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Dynamic Character Definition: A round or dynamic character is a character in a story that changes, evolves, and has a complex personality.

Dynamic Character

A round/dynamic character is usually a memorable character, because their personalities and complex traits engage the reader’s imagination and emotions. A dynamic character almost always experiences some sort of change or evolution by the end of the story, usually a new understanding about themselves or the world because of the events they’ve experienced in the story. Sometimes a dynamic character is just a very complicated character. If a character has many emotions, is struggling internally with a problem, or expresses different sides of their personality, they are often considered to be dynamic because they are not one-dimensional. Dynamic characters tend to be more realistic, because they reflect the complexities found in the personalities of real people. A dynamic character also does not have to be the protagonist; a dynamic character can be the villain or another supporting archetypal role. As long as they have complex personalities that create depth, they are considered dynamic. Many infamous supporting characters or villains have equal depth and complexities to heroes and protagonists, including Iago in Shakespeare’s Othello, Lancelot in T.H. White’s The Once and Future King, Ron and Hermione in J.K. Rowling’s Harry Potter series, and Count Dracula in Bram Stoker’s Dracula.

Dynamic Character Examples

While Finny seems to be the focal point of the novel A Separate Peace by John Knowles, the dynamic character in the novel is actually the narrator, Gene. Through his memories of his time at the Devon School and Finny, he reveals that he used to be a very insecure young man who lashed out at others he thought were threats to his own sense of self, including Finny. His grave miscalculations of Finny’s motivations lead Gene to make serious changes in his thinking, and he eventually realizes that his war was an internal one, not external.


Pip is a dynamic character in the novel Great Expectations by Charles Dickens, because as he tells the story of his unexpected wealth, he reveals the kind of person this newfound money and desire for Estella turned him into. He was cruel to Joe and ruthless in his pursuit of Estella, which eventually all fell apart when he discovered the truth about his wealth. This leads Pip to a genuine sense of remorse and a willingness to become a hard and honest worker by the end of the novel.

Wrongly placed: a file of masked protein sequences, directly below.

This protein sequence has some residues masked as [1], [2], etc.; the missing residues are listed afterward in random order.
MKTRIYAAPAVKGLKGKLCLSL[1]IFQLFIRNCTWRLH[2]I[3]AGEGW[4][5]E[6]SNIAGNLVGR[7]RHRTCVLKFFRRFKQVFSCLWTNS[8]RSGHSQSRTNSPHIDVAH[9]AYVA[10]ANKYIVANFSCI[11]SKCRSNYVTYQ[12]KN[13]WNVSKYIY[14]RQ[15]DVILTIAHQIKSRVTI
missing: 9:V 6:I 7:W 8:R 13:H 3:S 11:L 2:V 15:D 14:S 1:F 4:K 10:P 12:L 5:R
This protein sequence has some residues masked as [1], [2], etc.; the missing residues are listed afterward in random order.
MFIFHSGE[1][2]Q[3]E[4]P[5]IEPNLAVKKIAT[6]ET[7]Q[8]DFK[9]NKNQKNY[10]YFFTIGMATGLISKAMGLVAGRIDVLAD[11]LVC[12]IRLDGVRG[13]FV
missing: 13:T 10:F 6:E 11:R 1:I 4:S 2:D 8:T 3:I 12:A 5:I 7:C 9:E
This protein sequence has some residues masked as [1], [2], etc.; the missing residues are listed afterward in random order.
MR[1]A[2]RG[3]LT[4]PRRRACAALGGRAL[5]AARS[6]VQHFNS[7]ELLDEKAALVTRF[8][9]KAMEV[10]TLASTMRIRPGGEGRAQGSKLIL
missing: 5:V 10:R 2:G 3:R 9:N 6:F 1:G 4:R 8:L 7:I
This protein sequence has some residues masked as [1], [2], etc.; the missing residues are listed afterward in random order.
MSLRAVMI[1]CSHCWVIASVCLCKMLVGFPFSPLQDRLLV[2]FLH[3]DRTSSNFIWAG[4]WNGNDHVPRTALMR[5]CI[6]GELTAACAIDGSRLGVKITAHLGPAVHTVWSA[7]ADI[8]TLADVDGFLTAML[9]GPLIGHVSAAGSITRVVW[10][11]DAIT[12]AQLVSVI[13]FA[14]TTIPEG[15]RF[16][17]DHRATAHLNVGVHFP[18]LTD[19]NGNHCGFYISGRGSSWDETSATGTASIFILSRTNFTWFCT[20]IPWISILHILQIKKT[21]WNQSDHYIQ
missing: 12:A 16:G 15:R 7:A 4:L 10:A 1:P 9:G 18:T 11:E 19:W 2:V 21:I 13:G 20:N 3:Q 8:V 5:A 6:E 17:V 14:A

Walter’s change throughout the play A Raisin in the Sun by Lorraine Hansberry makes him a very dynamic character. In the beginning, his anger and ambition make him very unlikable and almost abusive towards his family. After losing all of his money, he finally has a chance to review his perspective on the family’s situation and he chooses to make a fresh start, with a change in his attitude and a new understanding about what is most important in life.


Amir experiences profound change in the novel The Kite Runner by Khaled Hosseini, especially as he comes to terms with his childhood and makes amends. Amir’s guilt of his treatment of Hassan when they were boys leads him back to Afghanistan as a man to save Hassan’s son and to try to make things good again. His journey from arrogance to humility is clear as he makes a parallel journey from Afghanistan to America with his father.

Eddie’s journey through heaven in the novel The Five People You Meet in Heaven by Mitch Albom highlights Eddie’s complex emotions and memories, making him a dynamic character in the story. His death on the pier leads him on a journey to understand everything that happened in his life, and during this journey he learns to process his anger, pain, sadness, guilt, and confusion. By the end of the story, Eddie feels a sense of freedom and clarity as he lets go of the pain of the world and embraces eternity in love with Marguerite.


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